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September 3, 2020

The 65-story skyscraper at 311 South Wacker Drive in Chicago boasts magnificent views of the Chicago River, Grant Park and even Lake Michigan. However, for the owners, visibility of the building’s inner workings was more important, and more difficult to access. To help, Zeller Realty employed a technology that exposes potential problems in the building’s HVAC systems — technology that has become exponentially more valuable during the time of COVID-19, and is often used in digital twins.

The digital twin market — the phrase used to describe a virtual copy of a physical building, combining a 3-D model of a facility with the dynamic data needed to show visualizations and analysis — is growing at hyperspeed. And real estate is one industry that has used it to uncover value during the coronavirus pandemic.

Originally developed for the aerospace industry in the 1960s, digital twins are expanding their footprint across industries due to improved Internet of Things (IoT) sensors, modeling and other technologies. The industry is projected to be worth US$35.8 billion in 2025, compared to $3.8 billion in 2019, according to research firm MarketsandMarkets. The team at MIT’s Real Estate Innovation Lab says the benefits of digital twins for the commercial real estate industry are many, including management of building occupancy, increased budget reliability and faster delivery in the construction realm.

According to Jim Whittaker, Engineering Services Lead at JLL, the COVID-19 pandemic is accelerating adoption, particularly in the built environment, where it’s now critical for building owners to rethink how their properties are used and managed.

“Objective and credible data has always been needed to make decisions on property portfolios and inform investment decisions,” he explains. “But, agile, scalable, and dynamic workplaces are needed now more than ever. Digital twins support these requirements by providing the data and visualizations needed to make more rapid and flexible decisions.”

Monitoring during vacancy
Following months of lockdowns, many organizations are still maintaining a remote work mandate for employees with uncertainty around the return to the office.

With so much vacant space, digital twins are helping owners keep tabs on their buildings, using data from newly implemented technologies.

“We have installed IoT sensors, gateways and remote monitoring software applications to reduce the need for on-site staff or truck rolls at sites that have been mothballed or where staffing has been highly reduced,” Whittaker says.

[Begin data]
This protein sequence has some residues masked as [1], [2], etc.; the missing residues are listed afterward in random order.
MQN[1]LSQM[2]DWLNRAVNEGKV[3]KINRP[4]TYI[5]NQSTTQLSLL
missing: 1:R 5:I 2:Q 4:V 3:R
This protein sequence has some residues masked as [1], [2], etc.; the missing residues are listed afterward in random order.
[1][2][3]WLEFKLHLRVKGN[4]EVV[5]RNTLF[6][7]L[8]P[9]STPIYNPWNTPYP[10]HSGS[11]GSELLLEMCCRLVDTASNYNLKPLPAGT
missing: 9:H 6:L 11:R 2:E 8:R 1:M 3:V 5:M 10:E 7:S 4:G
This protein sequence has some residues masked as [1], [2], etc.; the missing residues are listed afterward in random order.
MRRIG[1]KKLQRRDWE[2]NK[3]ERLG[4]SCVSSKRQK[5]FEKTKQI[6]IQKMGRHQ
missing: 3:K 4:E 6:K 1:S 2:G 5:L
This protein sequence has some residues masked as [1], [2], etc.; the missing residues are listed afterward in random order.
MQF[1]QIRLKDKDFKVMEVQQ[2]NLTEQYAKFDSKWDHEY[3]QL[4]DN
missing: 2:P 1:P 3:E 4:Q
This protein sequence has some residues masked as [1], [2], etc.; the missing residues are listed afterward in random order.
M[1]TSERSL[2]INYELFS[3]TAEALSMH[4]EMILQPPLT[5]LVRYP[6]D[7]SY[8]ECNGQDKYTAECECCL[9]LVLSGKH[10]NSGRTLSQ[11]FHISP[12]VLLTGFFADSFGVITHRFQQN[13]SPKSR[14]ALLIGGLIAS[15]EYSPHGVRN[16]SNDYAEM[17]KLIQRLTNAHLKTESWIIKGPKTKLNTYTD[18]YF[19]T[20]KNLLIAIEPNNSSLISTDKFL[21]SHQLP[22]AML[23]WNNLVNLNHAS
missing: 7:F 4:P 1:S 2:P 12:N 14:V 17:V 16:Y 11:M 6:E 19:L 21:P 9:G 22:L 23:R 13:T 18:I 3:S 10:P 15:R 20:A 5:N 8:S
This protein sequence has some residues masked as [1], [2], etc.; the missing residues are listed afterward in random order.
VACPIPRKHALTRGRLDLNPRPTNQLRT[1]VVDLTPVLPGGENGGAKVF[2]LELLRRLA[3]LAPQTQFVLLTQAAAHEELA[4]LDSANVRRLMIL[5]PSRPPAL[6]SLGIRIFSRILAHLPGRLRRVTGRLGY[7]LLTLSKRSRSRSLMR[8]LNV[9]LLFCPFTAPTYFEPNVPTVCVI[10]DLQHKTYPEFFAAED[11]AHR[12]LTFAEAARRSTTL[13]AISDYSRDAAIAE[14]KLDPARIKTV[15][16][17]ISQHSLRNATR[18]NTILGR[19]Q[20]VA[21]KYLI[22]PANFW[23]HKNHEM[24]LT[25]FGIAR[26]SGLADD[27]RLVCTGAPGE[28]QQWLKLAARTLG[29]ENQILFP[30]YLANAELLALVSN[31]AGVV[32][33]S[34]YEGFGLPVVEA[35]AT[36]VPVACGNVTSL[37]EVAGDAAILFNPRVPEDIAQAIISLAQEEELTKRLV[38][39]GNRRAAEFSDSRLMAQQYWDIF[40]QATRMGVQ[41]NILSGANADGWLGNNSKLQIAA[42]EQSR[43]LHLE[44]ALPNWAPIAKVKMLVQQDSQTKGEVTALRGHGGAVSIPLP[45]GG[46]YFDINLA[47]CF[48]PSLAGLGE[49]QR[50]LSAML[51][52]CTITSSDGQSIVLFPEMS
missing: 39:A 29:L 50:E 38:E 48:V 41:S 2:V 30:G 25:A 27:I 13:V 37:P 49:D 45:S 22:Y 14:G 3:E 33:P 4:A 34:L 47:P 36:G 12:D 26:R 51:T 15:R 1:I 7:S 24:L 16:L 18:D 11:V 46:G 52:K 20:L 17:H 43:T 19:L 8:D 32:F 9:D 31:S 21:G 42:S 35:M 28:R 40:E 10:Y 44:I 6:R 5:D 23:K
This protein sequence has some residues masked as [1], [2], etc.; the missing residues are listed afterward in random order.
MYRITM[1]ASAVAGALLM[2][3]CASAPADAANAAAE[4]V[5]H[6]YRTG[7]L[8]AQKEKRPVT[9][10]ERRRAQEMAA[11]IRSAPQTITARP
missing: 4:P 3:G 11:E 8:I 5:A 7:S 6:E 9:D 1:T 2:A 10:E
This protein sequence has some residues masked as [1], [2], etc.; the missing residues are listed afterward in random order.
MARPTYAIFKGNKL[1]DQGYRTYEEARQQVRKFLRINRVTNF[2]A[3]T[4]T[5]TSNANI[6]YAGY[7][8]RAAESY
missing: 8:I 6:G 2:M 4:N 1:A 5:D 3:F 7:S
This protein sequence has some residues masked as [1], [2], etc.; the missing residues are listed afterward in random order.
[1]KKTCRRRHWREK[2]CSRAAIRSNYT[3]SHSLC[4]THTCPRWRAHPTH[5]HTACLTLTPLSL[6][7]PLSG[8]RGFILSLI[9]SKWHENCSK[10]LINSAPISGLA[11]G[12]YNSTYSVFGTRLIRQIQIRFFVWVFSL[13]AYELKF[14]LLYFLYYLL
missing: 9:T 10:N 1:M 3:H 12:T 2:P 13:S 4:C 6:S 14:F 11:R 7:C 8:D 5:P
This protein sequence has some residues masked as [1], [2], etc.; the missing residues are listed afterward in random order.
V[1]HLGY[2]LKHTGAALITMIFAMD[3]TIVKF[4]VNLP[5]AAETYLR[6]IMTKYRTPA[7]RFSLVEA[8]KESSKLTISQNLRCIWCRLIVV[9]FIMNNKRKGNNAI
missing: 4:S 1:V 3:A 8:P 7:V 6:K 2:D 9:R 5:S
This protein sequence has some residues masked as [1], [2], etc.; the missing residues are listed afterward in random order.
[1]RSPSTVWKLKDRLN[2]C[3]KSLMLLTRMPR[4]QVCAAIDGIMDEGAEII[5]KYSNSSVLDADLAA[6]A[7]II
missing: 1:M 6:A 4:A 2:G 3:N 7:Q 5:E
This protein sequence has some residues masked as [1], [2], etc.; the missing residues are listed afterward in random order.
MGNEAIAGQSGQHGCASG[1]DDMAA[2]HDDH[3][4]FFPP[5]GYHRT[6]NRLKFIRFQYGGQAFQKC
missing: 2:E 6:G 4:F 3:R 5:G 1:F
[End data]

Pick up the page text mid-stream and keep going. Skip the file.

One such application is JLL’s IntelliCommand, a commissioning platform that helps proactively identify problems and anomalies that often go undetected in buildings. Since introducing IntelliCommand a few years ago, Zeller Realty’s 311 South Wacker has seen a 24 percent drop in electricity costs and 20 percent reduction in requests to raise or lower temperatures.

Supporting safe re-entry
As organizations begin to plan their return to shared workspaces, their top priority is employee safety in line with changed spatial regulation. This includes modifying or adjusting seats, furniture and workstations where possible to maintain social distancing of six feet between employees.

Digital twins play a key role in supporting the technologies needed to ensure employees are maintaining these regulations.

According to Whittaker, one of the most pronounced impacts digital twins have had is in supporting social distancing software applications and analytics. Virtual employee and occupant traffic pattern analyses help evaluate workflow patterns and adjust workplace designs and protocol to better manage social distancing.

One such application is VergeSense, a JLL Spark-backed space utilization and occupancy planning tool that provides data-based insights to help efficiently manage the real estate footprint. Now, during COVID-19, its sensor technology can provide maximum utilization rates, smart cleaning reports and social distancing scores.

“VergeSense can detect two people sitting close together. And while we’d probably configure the solution to set off a workflow and notification direct from the VergeSense application, it’s absolutely possible that it could also trigger the system to notify the digital twin,” says Dusty Duistermars, Global Product Manager, WPM Product Innovation at JLL.

With concerns over HVAC systems potentially spreading infected droplets far and wide, digital twins are providing support where physical distancing might not always guarantee employee safety.

“Digital twins have also been used to support the improvement of indoor air quality in facilities by operating HVAC systems with an eye to occupancy patterns,” Whittaker states. “Using real-time data, digital twins help introduce adequate levels of fresh outside air and minimize recirculation.”

IoT sensor-based technologies and processes aren’t new. But their convergence to power digital twins in the built environment is a fairly recent development. The pandemic truly has highlighted the importance of digital twins to go beyond reliability, productivity and human experience — to create an interrelated, enhanced-resilience perspective.

Click to read more about how landlords are racing to improve air quality in buildings.

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Jim Whittaker

Engineering Services Lead at JLL, United States

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